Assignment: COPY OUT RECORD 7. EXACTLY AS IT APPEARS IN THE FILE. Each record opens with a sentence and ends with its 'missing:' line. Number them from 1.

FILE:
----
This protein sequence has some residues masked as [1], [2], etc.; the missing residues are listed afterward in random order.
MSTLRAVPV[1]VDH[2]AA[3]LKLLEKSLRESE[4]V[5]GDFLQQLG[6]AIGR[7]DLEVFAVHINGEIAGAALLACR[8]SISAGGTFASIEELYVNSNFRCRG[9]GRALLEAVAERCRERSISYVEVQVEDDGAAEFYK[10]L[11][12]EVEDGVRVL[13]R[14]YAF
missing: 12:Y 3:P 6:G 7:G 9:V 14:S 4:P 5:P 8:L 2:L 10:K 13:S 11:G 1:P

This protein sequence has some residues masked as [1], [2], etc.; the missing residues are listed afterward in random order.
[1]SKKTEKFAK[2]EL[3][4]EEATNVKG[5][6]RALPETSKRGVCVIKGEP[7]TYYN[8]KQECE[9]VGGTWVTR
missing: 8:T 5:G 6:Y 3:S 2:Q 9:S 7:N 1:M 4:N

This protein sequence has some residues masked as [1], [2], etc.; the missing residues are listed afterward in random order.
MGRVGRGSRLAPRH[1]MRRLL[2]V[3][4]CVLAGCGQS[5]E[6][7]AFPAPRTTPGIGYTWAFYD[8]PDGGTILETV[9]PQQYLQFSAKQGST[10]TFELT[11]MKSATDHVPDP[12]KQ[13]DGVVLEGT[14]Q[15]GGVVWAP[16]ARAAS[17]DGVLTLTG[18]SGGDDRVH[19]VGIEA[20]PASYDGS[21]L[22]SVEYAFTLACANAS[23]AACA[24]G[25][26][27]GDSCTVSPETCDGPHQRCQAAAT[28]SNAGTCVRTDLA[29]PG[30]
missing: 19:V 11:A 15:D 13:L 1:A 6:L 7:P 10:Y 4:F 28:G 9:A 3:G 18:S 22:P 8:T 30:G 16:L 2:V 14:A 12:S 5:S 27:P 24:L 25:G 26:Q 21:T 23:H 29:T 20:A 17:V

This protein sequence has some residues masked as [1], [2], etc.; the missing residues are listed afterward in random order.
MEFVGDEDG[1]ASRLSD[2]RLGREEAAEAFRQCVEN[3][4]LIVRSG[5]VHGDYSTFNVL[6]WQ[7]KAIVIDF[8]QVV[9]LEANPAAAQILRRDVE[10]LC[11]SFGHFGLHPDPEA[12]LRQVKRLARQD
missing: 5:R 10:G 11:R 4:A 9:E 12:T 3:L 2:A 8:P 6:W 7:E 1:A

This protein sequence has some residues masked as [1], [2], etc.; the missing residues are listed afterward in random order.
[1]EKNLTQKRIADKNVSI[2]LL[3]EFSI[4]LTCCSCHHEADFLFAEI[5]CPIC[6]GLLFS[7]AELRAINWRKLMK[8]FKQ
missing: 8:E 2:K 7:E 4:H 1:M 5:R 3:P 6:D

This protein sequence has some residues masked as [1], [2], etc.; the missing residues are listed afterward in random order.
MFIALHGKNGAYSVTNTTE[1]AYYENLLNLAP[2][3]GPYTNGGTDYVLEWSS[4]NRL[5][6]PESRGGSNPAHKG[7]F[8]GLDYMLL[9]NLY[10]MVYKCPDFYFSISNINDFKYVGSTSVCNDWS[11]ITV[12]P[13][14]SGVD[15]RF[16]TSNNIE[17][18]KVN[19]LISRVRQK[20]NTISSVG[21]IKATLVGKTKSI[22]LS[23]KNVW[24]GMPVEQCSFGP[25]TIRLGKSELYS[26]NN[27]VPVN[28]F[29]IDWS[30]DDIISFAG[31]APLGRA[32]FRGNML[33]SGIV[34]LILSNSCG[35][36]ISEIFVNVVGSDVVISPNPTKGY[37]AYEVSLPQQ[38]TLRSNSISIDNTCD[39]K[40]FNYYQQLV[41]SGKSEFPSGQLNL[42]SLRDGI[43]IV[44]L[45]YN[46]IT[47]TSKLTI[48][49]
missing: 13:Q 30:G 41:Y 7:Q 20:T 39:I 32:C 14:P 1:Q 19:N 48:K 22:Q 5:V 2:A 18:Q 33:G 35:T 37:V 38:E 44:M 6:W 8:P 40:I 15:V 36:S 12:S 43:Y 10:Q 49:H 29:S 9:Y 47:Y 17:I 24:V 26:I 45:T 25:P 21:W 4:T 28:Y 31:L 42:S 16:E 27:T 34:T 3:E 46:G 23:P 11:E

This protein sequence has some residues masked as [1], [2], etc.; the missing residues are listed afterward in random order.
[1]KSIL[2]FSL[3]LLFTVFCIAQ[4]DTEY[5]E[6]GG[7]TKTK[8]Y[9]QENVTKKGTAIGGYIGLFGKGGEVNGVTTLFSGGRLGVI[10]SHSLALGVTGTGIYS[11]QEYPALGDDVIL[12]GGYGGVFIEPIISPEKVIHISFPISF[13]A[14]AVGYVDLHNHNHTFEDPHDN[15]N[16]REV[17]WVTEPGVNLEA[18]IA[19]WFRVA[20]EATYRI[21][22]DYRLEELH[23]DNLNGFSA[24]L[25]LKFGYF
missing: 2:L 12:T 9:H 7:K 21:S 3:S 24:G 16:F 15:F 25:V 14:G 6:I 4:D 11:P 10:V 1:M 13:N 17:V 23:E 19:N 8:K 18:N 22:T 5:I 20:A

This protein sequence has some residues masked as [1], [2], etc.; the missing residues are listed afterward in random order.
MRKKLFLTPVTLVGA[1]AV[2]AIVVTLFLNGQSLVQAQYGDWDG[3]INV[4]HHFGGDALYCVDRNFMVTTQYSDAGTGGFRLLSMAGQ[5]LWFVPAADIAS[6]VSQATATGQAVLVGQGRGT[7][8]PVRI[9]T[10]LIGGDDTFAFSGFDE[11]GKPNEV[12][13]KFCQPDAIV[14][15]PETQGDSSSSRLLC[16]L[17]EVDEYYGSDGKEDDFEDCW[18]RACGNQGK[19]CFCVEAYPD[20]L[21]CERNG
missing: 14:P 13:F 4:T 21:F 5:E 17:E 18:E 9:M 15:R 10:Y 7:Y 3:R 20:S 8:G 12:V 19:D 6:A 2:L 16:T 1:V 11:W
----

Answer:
This protein sequence has some residues masked as [1], [2], etc.; the missing residues are listed afterward in random order.
[1]KSIL[2]FSL[3]LLFTVFCIAQ[4]DTEY[5]E[6]GG[7]TKTK[8]Y[9]QENVTKKGTAIGGYIGLFGKGGEVNGVTTLFSGGRLGVI[10]SHSLALGVTGTGIYS[11]QEYPALGDDVIL[12]GGYGGVFIEPIISPEKVIHISFPISF[13]A[14]AVGYVDLHNHNHTFEDPHDN[15]N[16]REV[17]WVTEPGVNLEA[18]IA[19]WFRVA[20]EATYRI[21][22]DYRLEELH[23]DNLNGFSA[24]L[25]LKFGYF
missing: 2:L 12:T 9:H 7:K 21:S 3:S 24:G 16:F 15:F 25:V 14:G 6:I 4:D 11:P 10:V 1:M 13:N 17:V 23:E 19:N 8:K 18:N 22:T 5:I 20:A